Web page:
The Core i7-12700KF destroyed the Adobe Premiere Pro 2021 benchmark with a score of 984 points, making it 10% faster than even the 12900K. We're not entirely sure how that's possible, maybe the higher E-Core count of the Core i9 part is to blame here, which is feeding them in favor of the faster P-Cores, so this could be an easy planning problem as it isn't gives reason for the 12700KF to be faster.

Anyway, Intel beats AMD in this benchmark as the 12700KF was 34% faster than the 5800X.

The Ryzen 7 5800X scores significantly better in the Photoshop benchmark, but the 12700KF was still 7% faster with a score of 1312 pts and thus only 4% slower than the 12900K.

The 12700KF also did well in After Effects, with a score of 2108, placing it ahead of the Ryzen 9 5900X and just behind the 12900K, so a great result there and it also meant it was 8% faster than the 5800X .

Factorio is a new addition to our benchmark battery and this simulation game was not included in the rest of the games as we don't measure frames per second, but updates per second. This automated benchmark calculates the time it takes to run 1000 updates. This is a single-threaded test and it appears to be heavily dependent on cache capacity.

As you can see, the new Core i7 does exceptionally well when compared to the 5800X and especially its predecessor, the 11700K. Basically we're looking at a performance increase of 9% over the Ryzen 7 part and then 21% over the 11700K, so another impressive round of results for Intel.

Like Cinebench R23, the Chromium Code Compile results for AMD are just brutal. Here the 12700KF delivered 44% more power than the 5800X and could even displace the more expensive 5900X, as it was only 12% slower than the Core i9-12900K. It's also incredible to see a 36% generation jump over the 11700K.

The Blender Open Data Benchmark is another bloodbath where the 12700KF beats the 5800X by 31% with a 5900X-like performance. We're also again looking at an improvement of over 30% over Intel's previous generation counterpart.

Here's a look at power consumption for the Blender benchmark and when compared to the 12900K, the new Core i7 model looks a lot more efficient. Compared to the 5900X, the 12900K has increased the overall system power consumption by 50%, with only 11% more performance. The 12700K, on ​​the other hand, increased overall system utilization by 24%, but delivered 31% more power and was therefore more efficient than the 5800X. That's a crazy turnaround considering what we've seen on the Core i9 model.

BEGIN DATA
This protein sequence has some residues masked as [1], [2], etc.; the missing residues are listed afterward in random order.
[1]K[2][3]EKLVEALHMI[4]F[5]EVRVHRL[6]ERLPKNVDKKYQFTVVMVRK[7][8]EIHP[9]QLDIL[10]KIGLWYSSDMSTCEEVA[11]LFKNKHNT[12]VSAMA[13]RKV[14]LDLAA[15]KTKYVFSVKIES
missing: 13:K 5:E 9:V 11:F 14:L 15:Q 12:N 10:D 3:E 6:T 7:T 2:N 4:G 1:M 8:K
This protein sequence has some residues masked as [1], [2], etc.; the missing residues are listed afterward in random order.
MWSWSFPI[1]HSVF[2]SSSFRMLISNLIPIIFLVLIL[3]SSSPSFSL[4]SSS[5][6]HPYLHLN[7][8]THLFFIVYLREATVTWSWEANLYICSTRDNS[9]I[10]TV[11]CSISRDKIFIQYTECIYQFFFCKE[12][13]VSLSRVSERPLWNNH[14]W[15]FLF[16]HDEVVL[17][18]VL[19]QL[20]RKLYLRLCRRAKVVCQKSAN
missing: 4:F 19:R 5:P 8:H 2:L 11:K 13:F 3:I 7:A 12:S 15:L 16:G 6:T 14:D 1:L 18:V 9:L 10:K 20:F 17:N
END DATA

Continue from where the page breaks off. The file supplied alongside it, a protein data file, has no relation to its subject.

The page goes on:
As for the operating temperatures, the Core i7-12700KF was tested in the Corsair Obsidian 500D with the glass doors closed. For cooling, we chose the MSI CoreLiquid S360 as it is the only official LGA1700 cooler we have on hand, and here we see that the Core i7 processor after 30 minutes of looking at the Cinebench R23-Multi -Core tests climbed to 79 degrees. That's pretty hot, but it's also significantly better than the 96C, which the 12900K ran in the same conditions.

Gaming benchmarks

Let's get serious with some gaming benchmarks, and we're starting with F1 2021. Here we have some mixed results as the 12700KF was 8% faster than the 5800X for the 1% low result, but 3% slower for the average frame Valuation. Technically, that would be a win for Intel, although both CPUs work with at least well over 250 fps, both are of course excellent performers.

AMD came out on top in the Rainbow Six Siege tests, beating the 12700KF by just 3%, so gaming performance seems to be almost identical between these two CPUs so far.

And Borderlands 3 is more similar, the 5800X and 12700KF being close enough to call it a tie. In fact, with these high-end CPUs we're so tied to the GPU that the 12900K wasn't faster either.

At the average frame rate, the 12700KF planned ahead with a 5% margin, which is still rather insignificant, and the 1% low performance was the same. So even in the relatively CPU-intensive Watch Dogs Legion, we're looking for comparable performance between these two processors.

Marvel's Guardians of the Galaxy is heavily GPU-limited when it comes to running high-end CPUs, so that the 5800X and 12700KF again delivered the same level of performance that was comparable to other high-end CPUs such as the 12900K.

Shadow of the Tomb Raider is about the most CPU intensive game we need to test with, especially in the village section of the game that we use for testing. Here the 12700KF was 4% faster than the 5800X when comparing the average frame rate and 2% slower for the 1% low value. Either way, the performance between these two competing parts was really close.

The new Core i7 processor was downright faster in Hitman 3, although margins aren't extreme with the 12700KF, up to 4% faster than the 5800X. We found again that the gaming performance is as good as possible despite the often massive differences in core-heavy applications.